Crown drops case against Woolwich mayor

Finding no grounds to proceed, the Crown has closed the file on Woolwich Mayor Sandy Shantz. It will not continue with charges brought by a private citizen alleging improprieties under the Municipal Elections Act (MEA).

Crown prosecutor Fraser Kelly presented his reasoning Wednesday morning to Justice of the Peace Bruce Phillips in a Kitchener courtroom. Kelly was brought in from London, Ont. to avoid any appearance of conflict from local prosecutors given that Shantz serves on Waterloo Region council.

The ten charges were initially brought against Shantz by Elmira resident Alan Marshall last summer, alleging election donation fraud, misreporting of funds and incorrect filing of official election campaign financial documents under the MEA.

Attorney Trevor Loughborough appeared as agent in court for Shantz.

In a statement later Wednesday, Shantz says she is relieved the case is over.

“I am very pleased with the decision of the Crown to withdraw all the charges today,” she said. “Staff have had to confer with professionals particularly with respect to the MECAC matter, and have spent a considerable amount of their time dealing with Mr. Marshall and his ongoing antics. This is a blatant misuse of the legal system; of the intent of the law, and takes away energy, money and time that should be better spent on Township business. I am glad the courts will be able to focus on more pressing issues.”

After reviewing the case, Kelly determined that there was no reasonable prospect of prosecution, and in some cases, the charges weren’t even criminal.

“After receiving the file, and reviewing all of the information, the material wasn’t particularly helpful. There are no certified documents and there are no witness statements, but there was a sufficient chronology,” he told the court. “I have assessed the private prosecution, and my intention today is to withdraw it.”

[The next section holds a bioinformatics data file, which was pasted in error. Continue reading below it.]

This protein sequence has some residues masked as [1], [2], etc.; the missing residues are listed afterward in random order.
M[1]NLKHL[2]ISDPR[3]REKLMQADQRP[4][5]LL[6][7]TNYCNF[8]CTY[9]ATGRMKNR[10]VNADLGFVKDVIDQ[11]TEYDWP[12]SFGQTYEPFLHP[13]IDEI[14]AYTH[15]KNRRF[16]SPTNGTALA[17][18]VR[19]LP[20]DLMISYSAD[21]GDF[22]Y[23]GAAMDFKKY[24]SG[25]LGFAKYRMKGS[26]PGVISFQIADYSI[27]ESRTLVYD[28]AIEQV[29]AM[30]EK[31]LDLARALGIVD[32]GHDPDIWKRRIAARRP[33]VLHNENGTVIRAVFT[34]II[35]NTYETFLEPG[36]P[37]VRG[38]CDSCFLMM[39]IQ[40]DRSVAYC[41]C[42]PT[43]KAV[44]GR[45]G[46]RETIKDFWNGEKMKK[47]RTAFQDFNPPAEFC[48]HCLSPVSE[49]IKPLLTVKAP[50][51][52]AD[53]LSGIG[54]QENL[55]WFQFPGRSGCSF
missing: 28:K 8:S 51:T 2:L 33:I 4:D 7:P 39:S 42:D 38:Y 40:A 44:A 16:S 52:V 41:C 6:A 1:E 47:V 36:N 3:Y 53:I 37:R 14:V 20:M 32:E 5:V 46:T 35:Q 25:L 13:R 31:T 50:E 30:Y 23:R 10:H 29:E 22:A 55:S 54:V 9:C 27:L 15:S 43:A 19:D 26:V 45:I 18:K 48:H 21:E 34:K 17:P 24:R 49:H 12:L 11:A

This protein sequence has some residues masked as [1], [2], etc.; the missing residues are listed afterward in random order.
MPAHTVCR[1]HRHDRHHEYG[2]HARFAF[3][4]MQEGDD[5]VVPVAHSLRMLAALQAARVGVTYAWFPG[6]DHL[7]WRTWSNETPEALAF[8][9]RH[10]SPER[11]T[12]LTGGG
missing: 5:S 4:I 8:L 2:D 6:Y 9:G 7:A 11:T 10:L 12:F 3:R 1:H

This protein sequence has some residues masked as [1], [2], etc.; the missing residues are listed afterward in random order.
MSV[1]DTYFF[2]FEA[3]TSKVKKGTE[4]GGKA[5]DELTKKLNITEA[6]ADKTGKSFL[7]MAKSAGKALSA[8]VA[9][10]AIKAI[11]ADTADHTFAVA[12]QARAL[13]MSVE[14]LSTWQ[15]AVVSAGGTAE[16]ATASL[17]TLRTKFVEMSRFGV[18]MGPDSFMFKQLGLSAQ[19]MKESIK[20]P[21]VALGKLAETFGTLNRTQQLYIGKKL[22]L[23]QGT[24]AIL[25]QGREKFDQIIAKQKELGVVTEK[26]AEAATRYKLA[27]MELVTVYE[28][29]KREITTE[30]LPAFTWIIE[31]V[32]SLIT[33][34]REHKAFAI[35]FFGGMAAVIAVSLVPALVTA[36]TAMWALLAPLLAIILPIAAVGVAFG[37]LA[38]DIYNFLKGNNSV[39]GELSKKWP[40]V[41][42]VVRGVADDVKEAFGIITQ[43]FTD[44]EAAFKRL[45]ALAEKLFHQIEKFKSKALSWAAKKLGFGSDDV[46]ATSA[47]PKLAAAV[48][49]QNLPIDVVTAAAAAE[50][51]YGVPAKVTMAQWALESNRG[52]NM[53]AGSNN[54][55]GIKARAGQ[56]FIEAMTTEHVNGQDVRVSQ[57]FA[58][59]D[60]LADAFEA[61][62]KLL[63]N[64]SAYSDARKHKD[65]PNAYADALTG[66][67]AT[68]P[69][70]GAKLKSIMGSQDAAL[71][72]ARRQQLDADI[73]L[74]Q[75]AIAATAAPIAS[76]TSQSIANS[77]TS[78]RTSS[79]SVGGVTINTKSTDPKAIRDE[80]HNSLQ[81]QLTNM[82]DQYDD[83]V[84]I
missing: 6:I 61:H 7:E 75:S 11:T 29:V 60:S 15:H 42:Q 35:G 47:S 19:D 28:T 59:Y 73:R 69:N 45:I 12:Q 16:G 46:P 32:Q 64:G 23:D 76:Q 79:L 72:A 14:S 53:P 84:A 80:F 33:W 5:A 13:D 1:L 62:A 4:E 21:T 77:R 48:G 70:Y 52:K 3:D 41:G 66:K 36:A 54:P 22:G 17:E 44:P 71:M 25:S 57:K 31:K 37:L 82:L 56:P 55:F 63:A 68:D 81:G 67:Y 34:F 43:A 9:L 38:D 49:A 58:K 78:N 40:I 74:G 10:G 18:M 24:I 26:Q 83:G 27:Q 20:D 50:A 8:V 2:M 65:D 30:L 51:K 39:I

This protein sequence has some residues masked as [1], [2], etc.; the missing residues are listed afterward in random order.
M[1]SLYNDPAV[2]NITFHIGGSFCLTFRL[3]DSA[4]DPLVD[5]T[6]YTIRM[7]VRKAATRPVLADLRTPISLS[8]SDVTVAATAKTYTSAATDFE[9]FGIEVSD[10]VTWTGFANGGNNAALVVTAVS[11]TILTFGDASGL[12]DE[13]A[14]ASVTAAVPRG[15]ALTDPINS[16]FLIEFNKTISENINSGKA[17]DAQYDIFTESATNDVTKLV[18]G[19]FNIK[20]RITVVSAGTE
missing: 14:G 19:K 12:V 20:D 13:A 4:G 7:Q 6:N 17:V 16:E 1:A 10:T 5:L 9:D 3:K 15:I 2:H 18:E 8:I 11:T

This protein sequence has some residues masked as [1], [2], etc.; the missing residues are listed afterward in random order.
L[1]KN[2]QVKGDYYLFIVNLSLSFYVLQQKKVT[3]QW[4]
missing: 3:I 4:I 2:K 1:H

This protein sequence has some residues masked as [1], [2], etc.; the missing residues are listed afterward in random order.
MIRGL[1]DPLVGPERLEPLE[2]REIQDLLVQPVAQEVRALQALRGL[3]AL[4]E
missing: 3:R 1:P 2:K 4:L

Marshall was not pleased with the Crown’s rationale. He said the decision shows that prosecutors are not taking election legislation seriously, setting a bad example for other politicians and elected officials.

“I must have missed the overnight announcement that the province has repealed the Municipal Elections Act,” he said in a prepared statement. “If the Crown advises that the specific laws broken by Mayor Shantz are minor or trivial, then again, clearly I missed that part of the MEA which specifically stated that … [they]… are trivial or minor and therefore merely suggestions to be followed by election candidates, if they feel like it.”

Kelly presented a timeline and went through each individual charge against Shantz, explaining why he decided to withdraw. He also cited the previous decisions by the Municipal Elections Compliance Audit Committee (MECAC) in late 2015 that Shantz had committed no malicious wrongdoing, along with Marshall’s decision not to appeal the ruling.

Shantz was charged with failing to account for all finances and services, which Kelly said was laid under the improper section of the MEA, but he still would have withdrawn it.

The Woolwich mayor was also charged with misrepresenting her spending during her election in an amount that Kelly described as “nominal.”

Election donations were also on the docket, where Marshall alleged that Shantz had accepted donations exceeding the $750 limit. It was determined that the donations in question were below the limit, but could be seen as related. Regardless, Kelly said, “Shantz did what was required of her to do” in returning the donations.

Other charges, such as the mayor’s late filing of her expense report, not asking for an extension through the courts and filing the wrong documents were seen as provable, but according to Kelly, “not in the public interest,” to proceed on.

“She followed all the subsequent steps,” he said.

The matter has been before the courts since July 2015 when Shantz was served a default notice for failing to file her expense report on time. She was removed from office until reinstated by a judge. Following the MECAC proceedings, Marshall continued to pursue recourse in the courts through to this week’s appearance.


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